http://www.ncbi.nlm.nih.gov/pmc/articles/PMC7239064PMC
June 2020

Group IIA Secretory Phospholipase A, Vascular Inflammation, and Incident Cardiovascular Disease.

Arterioscler Thromb Vasc Biol 2019 06;39(6):1182-1190

From the Center for Lipid Metabolomics, Division of Preventive Medicine (A.O.A., P.R.L., R.J.G., P.M.R., D.I.C., S.M.), Department of Medicine, Brigham and Women's Hospital, Boston, MA.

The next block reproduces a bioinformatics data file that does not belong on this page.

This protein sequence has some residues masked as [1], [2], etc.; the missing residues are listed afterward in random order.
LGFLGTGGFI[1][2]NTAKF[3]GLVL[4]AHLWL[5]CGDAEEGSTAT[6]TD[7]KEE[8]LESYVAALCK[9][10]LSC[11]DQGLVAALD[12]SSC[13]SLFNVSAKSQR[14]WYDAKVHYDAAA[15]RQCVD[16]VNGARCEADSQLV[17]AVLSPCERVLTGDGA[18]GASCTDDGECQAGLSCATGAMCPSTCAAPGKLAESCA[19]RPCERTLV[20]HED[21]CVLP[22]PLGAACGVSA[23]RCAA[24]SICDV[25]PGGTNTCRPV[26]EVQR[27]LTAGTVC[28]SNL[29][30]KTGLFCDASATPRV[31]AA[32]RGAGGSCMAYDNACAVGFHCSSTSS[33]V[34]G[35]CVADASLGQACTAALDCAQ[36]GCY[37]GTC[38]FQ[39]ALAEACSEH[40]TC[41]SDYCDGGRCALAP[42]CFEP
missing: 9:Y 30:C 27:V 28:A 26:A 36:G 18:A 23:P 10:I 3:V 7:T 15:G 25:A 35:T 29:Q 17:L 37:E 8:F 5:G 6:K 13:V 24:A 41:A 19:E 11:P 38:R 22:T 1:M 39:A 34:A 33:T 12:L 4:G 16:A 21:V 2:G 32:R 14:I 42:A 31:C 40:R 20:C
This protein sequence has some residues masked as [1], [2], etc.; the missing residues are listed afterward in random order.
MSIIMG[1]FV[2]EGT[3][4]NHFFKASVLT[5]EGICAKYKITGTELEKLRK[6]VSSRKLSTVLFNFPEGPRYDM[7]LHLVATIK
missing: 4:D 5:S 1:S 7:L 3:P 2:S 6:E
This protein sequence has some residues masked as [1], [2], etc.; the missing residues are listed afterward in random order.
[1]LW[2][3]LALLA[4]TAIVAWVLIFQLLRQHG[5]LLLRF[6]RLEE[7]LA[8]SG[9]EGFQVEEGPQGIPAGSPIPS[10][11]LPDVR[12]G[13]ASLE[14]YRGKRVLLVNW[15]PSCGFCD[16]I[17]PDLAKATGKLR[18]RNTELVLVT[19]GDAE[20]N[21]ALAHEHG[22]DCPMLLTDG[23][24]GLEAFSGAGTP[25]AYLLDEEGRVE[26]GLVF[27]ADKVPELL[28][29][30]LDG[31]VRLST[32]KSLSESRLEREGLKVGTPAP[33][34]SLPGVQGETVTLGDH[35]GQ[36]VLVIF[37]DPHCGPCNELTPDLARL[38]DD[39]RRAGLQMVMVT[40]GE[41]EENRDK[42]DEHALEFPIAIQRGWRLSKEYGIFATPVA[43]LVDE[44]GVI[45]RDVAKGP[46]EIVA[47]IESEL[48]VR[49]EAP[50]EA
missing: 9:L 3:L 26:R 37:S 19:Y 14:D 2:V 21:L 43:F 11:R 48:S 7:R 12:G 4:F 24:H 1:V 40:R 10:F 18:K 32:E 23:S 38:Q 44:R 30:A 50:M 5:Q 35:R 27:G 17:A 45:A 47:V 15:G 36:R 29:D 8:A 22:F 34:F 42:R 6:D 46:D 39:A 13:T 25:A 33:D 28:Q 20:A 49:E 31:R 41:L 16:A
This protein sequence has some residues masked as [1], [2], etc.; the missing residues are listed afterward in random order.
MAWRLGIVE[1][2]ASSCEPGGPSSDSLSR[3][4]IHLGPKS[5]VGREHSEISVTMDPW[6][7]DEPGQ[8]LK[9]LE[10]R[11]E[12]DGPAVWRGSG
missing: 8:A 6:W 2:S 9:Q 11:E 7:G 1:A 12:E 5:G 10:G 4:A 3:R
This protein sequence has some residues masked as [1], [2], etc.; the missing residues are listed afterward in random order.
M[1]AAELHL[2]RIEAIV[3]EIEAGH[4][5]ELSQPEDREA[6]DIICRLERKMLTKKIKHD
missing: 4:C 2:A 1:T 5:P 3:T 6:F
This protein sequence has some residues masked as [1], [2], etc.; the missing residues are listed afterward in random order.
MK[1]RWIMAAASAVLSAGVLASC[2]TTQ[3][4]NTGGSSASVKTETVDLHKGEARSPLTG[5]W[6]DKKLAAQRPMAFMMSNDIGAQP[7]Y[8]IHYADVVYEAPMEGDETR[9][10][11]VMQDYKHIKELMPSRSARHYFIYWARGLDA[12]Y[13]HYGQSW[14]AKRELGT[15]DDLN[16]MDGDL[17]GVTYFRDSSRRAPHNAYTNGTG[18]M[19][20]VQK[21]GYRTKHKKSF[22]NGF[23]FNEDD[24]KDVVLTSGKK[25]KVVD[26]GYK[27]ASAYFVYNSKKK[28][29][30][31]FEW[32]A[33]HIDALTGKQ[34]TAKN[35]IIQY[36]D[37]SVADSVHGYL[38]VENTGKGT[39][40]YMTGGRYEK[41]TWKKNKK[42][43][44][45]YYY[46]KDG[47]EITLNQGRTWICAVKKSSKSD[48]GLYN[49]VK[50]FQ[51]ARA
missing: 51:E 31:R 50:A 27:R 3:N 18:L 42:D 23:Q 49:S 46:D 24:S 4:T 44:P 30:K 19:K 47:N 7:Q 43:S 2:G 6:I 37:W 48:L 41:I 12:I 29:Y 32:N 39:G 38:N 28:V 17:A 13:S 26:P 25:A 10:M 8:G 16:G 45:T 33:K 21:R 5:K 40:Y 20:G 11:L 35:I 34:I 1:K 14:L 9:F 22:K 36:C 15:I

Objective- Inflammation is a causal risk factor for cardiovascular disease (CVD). sPLA-IIA (group IIA secretory phospholipase A) plays an integral role in regulating vascular inflammation. Although studies investigated sPLA-IIA in secondary prevention, we prospectively evaluated sPLA-IIA mass and genetic variants with CVD events in a primary prevention population with chronic inflammation. Approach and Results- The JUPITER trial (Justification for the Use of Statins in Prevention: An Intervention Trial Evaluating Rosuvastatin) randomized participants with LDL (low-density lipoprotein) <130 mg/dL and hsCRP (high-sensitivity C-reactive protein) ≥2 mg/L to high-intensity rosuvastatin versus placebo. Baseline and 1-year plasma sPLA-IIA mass was measured (N=11 269 baseline; N=9620 1 year). We also identified genetic variants influencing sPLA-IIA using genome-wide association and examined them with CVD. Three hundred thirteen incident CVD events occurred during follow-up. Baseline sPLA-IIA mass (median, 25th-75th percentile: 3.81, 2.49-6.03 ng/mL) was associated with increased risk of CVD: risk factor-adjusted hazard ratio (95% CI; P) per SD increment: 1.22 (1.08-1.38; P=0.002). This remained significant (1.18; 1.04-1.35; P=0.01) after incrementally adjusting for hsCRP. Similar estimates were observed in rosuvastatin and placebo groups ( P treatment interaction>0.05). The rs11573156C variant in PLA2G2A (encoding sPLA-IIA) had the strongest effect on sPLA-II: median (25th-75th percentile, ng/mL) for CC and GG genotypes: 2.79 (1.97-4.01) and 7.38 (5.38-10.19), respectively; and had nonsignificant trend for higher CVD risk (hazard ratio, 1.11; 95% CI, 0.89-1.38; P=0.34). Conclusions- In the JUPITER population recruited on chronic inflammation, sPLA-IIA mass was associated with CVD risk relating to vascular inflammation not fully reflected by hsCRP. Additional studies, including larger functional genetic and clinical studies, are needed to determine whether sPLA-IIA may be a potential pharmacological target for primary prevention of CVD. Clinical Trial Registration- URL: http://www.clinicaltrials.gov . Unique identifier: NCT00239681.